An academy trust will take its legal battle to keep hold of one of its schools to the High Court in a claim which, if successful, could create “new possibilities” for trusts in similar positions.
Khalsa Academies Trust has won permission to apply for a judicial review of a government decision to terminate the funding agreement for Khalsa Secondary Academy, a Sikh free school in Buckinghamshire.
The school was placed in special measures in January last year after Ofsted inspectors found it was ‘inadequate’ and raised safeguarding concerns.
It was then issued with a termination warning notice in February, followed in June by a termination notice issued by Baroness Berridge, the academies minister, confirming plans to strip the school from the trust.
In her letter, Berridge said the trust had failed to show it had the “necessary experience or knowledge to improve a failing school”, and that there was a “lack of evidence” that Nick Singh Kandola, the chief executive, was being “held to account”.
But the trust claims the government acted irrationally in terminating the funding agreement in light of the “impact of Covid-19 and the steps that had been taken by the trust following the Ofsted report”.
Trust claims DfE breached equality act
The trust also claims that the government failed to properly consult with the Network of Sikh Organisations and breached the Equality Act 2010 by treating the school differently to Catholic or Anglican academies.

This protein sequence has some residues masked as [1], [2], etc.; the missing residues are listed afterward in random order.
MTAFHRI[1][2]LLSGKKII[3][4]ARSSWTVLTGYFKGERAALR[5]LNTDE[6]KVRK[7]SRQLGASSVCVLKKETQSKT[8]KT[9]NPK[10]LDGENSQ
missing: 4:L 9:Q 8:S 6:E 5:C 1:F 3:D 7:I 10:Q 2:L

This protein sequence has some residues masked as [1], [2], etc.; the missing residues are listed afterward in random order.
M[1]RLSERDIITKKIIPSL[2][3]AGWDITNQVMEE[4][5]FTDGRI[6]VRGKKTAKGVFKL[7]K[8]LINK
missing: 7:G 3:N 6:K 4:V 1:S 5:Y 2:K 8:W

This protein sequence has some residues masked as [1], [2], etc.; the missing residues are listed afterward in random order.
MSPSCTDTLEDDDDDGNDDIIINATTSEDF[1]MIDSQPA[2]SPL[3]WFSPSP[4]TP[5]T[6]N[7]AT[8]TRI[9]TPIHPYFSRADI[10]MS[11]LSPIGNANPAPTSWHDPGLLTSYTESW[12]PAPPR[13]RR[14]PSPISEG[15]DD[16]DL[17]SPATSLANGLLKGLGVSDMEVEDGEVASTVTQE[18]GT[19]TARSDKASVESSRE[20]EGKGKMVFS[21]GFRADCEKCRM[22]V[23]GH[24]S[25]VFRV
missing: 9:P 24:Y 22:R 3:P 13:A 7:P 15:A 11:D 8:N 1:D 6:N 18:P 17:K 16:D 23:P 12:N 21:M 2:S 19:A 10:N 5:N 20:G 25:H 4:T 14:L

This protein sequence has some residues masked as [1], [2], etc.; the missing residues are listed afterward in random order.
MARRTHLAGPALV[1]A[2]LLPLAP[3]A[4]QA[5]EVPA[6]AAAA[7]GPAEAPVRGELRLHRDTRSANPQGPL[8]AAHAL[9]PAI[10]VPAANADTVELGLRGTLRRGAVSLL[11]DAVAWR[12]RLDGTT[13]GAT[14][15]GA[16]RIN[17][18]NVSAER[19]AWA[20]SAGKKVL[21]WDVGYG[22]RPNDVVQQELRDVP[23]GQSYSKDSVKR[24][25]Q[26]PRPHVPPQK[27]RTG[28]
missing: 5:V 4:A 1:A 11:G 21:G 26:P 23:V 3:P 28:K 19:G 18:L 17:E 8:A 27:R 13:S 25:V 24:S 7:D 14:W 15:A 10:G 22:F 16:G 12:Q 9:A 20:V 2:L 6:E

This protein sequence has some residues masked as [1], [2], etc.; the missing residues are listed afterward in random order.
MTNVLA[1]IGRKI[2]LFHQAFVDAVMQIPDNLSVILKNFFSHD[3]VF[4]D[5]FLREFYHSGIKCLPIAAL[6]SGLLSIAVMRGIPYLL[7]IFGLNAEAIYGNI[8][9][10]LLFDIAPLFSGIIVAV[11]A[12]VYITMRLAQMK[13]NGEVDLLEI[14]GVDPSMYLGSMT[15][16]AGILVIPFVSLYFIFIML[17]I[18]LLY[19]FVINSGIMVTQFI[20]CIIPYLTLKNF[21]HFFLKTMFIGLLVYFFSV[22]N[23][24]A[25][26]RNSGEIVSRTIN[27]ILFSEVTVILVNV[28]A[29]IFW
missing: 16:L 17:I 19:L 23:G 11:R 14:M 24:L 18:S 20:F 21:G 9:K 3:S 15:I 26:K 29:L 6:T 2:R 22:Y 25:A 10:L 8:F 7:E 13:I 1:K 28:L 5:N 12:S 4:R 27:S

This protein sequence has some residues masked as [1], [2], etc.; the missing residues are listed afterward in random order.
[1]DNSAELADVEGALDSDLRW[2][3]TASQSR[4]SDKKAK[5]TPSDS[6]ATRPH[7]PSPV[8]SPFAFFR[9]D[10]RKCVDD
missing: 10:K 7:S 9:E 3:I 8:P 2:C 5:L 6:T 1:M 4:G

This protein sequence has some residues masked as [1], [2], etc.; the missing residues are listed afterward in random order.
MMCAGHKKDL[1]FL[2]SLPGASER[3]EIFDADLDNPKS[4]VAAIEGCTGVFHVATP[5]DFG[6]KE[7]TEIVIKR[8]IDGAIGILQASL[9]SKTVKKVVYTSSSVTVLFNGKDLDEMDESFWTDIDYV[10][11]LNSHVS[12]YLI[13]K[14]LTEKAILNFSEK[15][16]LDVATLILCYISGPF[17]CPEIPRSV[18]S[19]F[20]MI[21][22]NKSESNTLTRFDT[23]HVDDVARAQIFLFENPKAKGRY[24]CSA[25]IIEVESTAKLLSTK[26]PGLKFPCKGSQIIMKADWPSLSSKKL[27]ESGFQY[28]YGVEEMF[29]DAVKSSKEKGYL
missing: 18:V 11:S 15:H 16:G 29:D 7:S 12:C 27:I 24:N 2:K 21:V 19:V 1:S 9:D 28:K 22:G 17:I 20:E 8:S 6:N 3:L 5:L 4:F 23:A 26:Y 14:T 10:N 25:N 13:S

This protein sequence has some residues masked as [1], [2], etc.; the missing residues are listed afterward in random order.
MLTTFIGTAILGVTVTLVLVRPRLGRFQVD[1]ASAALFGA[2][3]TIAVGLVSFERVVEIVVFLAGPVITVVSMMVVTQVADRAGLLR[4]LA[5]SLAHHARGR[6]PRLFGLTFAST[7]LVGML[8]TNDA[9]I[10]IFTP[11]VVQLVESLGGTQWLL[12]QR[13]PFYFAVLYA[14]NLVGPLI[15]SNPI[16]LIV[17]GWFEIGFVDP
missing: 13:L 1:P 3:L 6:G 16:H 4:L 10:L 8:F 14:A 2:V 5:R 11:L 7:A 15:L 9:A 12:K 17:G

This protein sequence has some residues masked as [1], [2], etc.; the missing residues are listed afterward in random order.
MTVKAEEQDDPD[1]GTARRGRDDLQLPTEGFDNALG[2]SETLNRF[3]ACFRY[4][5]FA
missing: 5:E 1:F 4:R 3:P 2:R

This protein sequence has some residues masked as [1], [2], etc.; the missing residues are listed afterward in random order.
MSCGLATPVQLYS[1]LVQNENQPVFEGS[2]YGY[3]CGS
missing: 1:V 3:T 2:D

Kandola said the DfE’s decision “simply did not recognise the circumstances under lockdown or the work being done to improve the school”.
The trust filed a claim for a judicial review in August last year, weeks after the Sikh Academies Trust was announced as the government’s preferred sponsor to take over the school.
The funding agreement was initially due to be terminated no later than October 31, but the trust and the DfE agreed to a court order that means the department will not take any “irreversible” steps until the claim is determined by the court.
Khalsa’s initial judicial review request failed, but the High Court confirmed its second attempt was successful last week.
Successful outcome will create ‘new possibilities’ for other trusts
If the challenge succeeds, it may set a precedent for similar future cases.
Simon Foulkes, a business consultant specialising in education at Lee Bolton Monier Williams, said such claims were “rare”, but that if the trust was successful on any of its grounds it would “certainly create new possibilities for trusts in similar positions, although each matter will be dealt with on its merits as circumstances will never be exactly the same”.
“Any trust considering such action should consult with expert solicitors who have good links with appropriate accountancy expertise so that early advice can be taken.”
A DfE spokesperson said it had identified a “strong sponsor that protects the Sikh religious character of Khalsa Academy” and that the decision to issue a termination notice “was taken with the best interests of pupils, parents, and staff in mind”.